Sedan Architecture

17th and 18th centuries From Classicism to Rococo influences

At the start of the modern era, Sedan was made up of three village streets: Moulin, Villers and Mesnil. The town was then an independent Protestant principality.

Henri de la Tour d'Auvergne (1555-1623), the master-builder prince, gave it a face-lift by re-designing the town in a uniform way. The civil, public, religious and military monuments follow the principles of classical architecture. The Prince resumed the work of modernisation and of increasing the fortifications. This immense work took twenty years and gave the town a starry backdrop that it kept until the 19th century, when the town was downgraded.

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From the 16th to 18th centuries, Protestantism's influence on architecture was sober, despite the richness. Metalwork and gunsmiths were increasing and local industry was prospering, thanks to textiles. Sedan's factories then owned beautiful townhouses in which production, storage and living quarters were combined. The fortified surrounding wall created a lack of space in the town and so "multi-storey factories" were built.

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The architecture of the 18th century was subject to a rococo influence, where lines create curves and counter curves. The architectural language of discreet ornamentation became more eccentric, with laughing mascarons, fluted pilasters and rocaille keystones.

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Evidence from this era:

  • The Princes' Palace: combing Italian Renaissance and French Classicism, the Princes' Palace was constructed in 1613 according to plans by Samuel de Brosse, an architect of the Palais du France.
  • eglise_saint_charlesThe Church of Saint Charles: on the Revocation of the Edict of Nantes in 1685, an order of the Council of State gave the Protestant Church to the Catholics, who converted it into their own Church under the guidance of the architect Robert de Cotte. His austere architecture is a mix of Protestant character and monumental expression of the classic churches.
  • maison-du-gros-chienThe Gros Chien factory: this beautiful place is comprised of several bodies of buildings around inner courtyards. The mascarons of the "Court of Heads" create its all the architectural uniqueness.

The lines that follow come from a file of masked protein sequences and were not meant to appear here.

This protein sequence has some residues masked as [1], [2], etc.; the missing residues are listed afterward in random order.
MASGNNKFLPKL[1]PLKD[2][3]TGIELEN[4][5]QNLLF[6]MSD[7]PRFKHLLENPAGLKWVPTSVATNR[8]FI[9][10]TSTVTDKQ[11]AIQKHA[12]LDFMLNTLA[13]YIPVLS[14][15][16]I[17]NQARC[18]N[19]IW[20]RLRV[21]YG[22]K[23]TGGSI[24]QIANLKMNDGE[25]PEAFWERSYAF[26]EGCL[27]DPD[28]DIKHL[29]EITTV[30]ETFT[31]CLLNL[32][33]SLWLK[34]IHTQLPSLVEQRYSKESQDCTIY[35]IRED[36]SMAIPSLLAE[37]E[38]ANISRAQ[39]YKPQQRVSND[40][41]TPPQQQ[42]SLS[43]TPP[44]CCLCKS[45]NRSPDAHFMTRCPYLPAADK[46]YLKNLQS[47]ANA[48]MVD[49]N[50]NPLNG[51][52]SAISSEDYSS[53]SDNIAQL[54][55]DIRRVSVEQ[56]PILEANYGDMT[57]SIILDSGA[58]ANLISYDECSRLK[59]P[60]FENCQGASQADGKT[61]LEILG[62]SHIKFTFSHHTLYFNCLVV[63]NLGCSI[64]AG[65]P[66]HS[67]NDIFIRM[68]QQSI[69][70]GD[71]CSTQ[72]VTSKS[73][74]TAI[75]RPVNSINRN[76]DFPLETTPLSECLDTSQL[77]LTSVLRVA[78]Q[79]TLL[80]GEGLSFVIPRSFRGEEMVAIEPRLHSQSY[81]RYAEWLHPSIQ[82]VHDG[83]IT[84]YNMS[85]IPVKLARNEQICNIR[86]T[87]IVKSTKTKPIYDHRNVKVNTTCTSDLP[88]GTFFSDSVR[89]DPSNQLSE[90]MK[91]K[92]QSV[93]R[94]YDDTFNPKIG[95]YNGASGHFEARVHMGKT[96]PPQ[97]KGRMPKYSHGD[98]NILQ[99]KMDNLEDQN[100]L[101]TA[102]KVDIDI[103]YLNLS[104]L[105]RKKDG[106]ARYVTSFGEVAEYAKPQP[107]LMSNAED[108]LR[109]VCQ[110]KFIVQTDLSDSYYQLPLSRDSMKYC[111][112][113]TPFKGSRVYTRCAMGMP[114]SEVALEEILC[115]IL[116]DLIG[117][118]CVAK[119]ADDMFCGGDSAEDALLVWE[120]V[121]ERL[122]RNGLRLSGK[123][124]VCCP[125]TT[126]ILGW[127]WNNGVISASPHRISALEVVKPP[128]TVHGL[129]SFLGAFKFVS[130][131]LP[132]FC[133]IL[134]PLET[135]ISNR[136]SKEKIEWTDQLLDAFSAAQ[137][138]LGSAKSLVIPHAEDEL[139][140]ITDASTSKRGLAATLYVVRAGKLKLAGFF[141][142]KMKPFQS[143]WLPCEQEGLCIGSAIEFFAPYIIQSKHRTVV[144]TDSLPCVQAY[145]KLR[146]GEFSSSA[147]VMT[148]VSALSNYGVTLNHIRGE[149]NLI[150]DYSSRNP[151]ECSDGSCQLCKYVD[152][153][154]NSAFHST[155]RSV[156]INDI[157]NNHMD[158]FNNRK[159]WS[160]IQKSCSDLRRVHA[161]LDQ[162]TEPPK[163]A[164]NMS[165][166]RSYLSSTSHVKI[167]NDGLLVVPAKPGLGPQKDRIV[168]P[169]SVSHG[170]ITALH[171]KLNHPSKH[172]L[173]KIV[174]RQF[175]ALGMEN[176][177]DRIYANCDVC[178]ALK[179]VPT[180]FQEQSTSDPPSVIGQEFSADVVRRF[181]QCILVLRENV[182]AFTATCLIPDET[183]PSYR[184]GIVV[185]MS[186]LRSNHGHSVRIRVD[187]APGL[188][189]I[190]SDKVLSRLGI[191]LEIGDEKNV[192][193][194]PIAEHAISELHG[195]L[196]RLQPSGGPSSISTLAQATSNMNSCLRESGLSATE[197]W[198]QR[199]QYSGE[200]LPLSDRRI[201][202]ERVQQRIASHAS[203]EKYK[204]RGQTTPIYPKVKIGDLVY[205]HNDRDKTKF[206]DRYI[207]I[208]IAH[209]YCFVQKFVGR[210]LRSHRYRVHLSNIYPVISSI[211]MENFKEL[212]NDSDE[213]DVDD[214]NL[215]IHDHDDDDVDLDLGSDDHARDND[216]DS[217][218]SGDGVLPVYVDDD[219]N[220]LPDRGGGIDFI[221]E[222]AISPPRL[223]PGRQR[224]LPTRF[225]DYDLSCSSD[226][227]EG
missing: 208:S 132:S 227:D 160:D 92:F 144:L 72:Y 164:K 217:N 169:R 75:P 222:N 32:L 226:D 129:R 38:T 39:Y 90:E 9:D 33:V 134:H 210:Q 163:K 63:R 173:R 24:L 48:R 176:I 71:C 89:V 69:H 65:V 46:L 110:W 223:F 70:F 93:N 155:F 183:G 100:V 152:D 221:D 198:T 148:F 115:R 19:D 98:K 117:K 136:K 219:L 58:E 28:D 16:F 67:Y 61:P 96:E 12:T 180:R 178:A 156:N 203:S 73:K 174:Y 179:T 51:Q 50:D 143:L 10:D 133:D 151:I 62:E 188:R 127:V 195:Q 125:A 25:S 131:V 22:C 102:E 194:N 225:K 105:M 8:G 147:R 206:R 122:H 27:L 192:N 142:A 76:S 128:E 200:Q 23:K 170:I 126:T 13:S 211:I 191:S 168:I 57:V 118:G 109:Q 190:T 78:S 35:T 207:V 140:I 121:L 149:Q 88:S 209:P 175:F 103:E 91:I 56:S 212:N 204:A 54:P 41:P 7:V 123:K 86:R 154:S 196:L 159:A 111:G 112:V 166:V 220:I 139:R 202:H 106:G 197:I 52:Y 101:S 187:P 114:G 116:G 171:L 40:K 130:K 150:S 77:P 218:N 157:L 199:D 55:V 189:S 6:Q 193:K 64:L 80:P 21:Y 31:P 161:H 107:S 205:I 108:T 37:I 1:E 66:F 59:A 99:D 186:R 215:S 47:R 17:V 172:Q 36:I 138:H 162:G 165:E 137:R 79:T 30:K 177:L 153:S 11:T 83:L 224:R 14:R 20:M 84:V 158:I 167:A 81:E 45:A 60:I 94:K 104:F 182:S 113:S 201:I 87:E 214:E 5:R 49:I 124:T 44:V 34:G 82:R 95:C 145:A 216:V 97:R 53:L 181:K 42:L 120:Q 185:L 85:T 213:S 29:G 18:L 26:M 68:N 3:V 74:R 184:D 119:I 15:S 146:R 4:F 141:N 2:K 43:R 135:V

In the 19th and 20th centuries Prosperous Town, Destroyed Town, Rebuilt Town

In the 19th century, the town was prosperous, bustling with its garrisons and factories. In 1822, the Place Turenne was transformed with the new Town Hall, the Palace of Justice and the statue of Turenne by the sculptor Edmée Gois.

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The fortifications that had protected Sedan for five centuries disappeared and the old military area became a modern town. A station was opened in 1884, and it was connected to the town centre by the Avenue Philippoteaux, which was comprised of factories and townhouses.

Part demolished during the Second World War, Sedan was rebuilt by the architect De Mailly, who avoided the town-planning of the old centre. Its herringbone buildings and colonnades are characteristics of this reconstruction.

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Evidence from this era:

  • The Turenne school: built in 1883 by the architect Depaquit as a continuation of the School of the Jesuites. The building forms a harmonious unit combining the architectural practices of the 17the century of the Princes' Palace (cut stones in vermiculated stonework). In 1884, Gustave Deloye, from Sedan, sculpted a low relief on the facade depicting Turenne as a child, sleeping on a gun carriage.
  • temple-protestantThe Protestant Church built in 1893 by the architect Couty in a Roman-Byzantine style, which was very popular at the end of the 19th century.
  • "Les Peignes" Buildings: After being bombarded in 1940, a whole part of Sedan was rebuilt in the 1950s under Jean de Mailly who won the grand prix in Rome in 1945, and was known for being one of the three architects of the CNIT arch at La Défense. This reconstruction, inspired by the "Sedan rising from the ashes" sculpture in Place Alsace-Lorraine, observes the main characteristics of traditional dwellings.
    On the other hand, Jean de Mailly allowed himself more liberty with the three buildings placed in a row between the street and the canal, known as "Les Peignes" (The Combs). The ground floors on stilts, the sloping roofs, the more extensive use of concrete, the different facing balconies and an innovative internal lighting system are products of stylistic and formal research which make these buildings remarkable examples of 20th century architecture.

From 1950 to Present Day: Protect, Renew, and Build for the Future

In the 1970s, new districts were built in the suburbs. The Monastery of the Capucins was completely demolished in 1965 to make way for a set of towers called "Résidences Ardennes". Around 1980, the amphitheatre and multimedia library were built. In 2000, a new football stadium with 23,183 places was built.

The Town of Sedan is currently undertaking a renovation of the town-planning of the new districts of Torcy-Cités and Le Lac with the support of the National Agency for Urban Renovation.